Composing Literacy Leadership in Professional Development: New Meanings of Practice and Process
Despite the real constraints on curricular choice and instructional time in the classroom, Melinda advocated that educators attempt to influence the preparation process by contributing, together, what they knew about content and creating their own instructional tools and protocols. This approach reflects her enactment of writing project values and practices that she encountered in her 1987 summer invitational institute: “You start thinking more globally. You just think bigger and broader, and you have a whole different way of thinking about learning. You see yourself as a learner, first and foremost” (Kresge, interview).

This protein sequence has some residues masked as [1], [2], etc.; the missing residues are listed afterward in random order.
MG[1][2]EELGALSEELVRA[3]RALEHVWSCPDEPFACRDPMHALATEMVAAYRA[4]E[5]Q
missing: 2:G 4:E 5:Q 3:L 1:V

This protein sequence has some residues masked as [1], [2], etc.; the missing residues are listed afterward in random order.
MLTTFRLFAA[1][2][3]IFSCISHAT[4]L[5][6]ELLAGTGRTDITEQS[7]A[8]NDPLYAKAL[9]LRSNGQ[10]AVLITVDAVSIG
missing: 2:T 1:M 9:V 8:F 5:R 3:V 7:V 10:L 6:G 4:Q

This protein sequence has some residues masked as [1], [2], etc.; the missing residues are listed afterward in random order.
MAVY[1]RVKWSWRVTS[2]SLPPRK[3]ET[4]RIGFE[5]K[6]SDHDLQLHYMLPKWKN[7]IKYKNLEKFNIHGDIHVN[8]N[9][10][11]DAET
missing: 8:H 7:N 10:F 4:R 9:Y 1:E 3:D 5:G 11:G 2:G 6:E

Although Melinda viewed her approach as influenced by the NWP, she realized that not all writing project members in her state agreed with her about the content of her work. Instead they advocated resisting standardized curriculum and test preparation. Like Karen, Melinda worked successfully with followers at two levels. Melinda’s collegial approach appeared to overcome the distance between an administrator charged with enforcing an unpopular policy and teachers mandated to meet new requirements. Melinda’s success prompted other regional administrators in the state to call on her, and this outcome has gradually provided an infrastructure of support for school districts across every county-level service region in the state.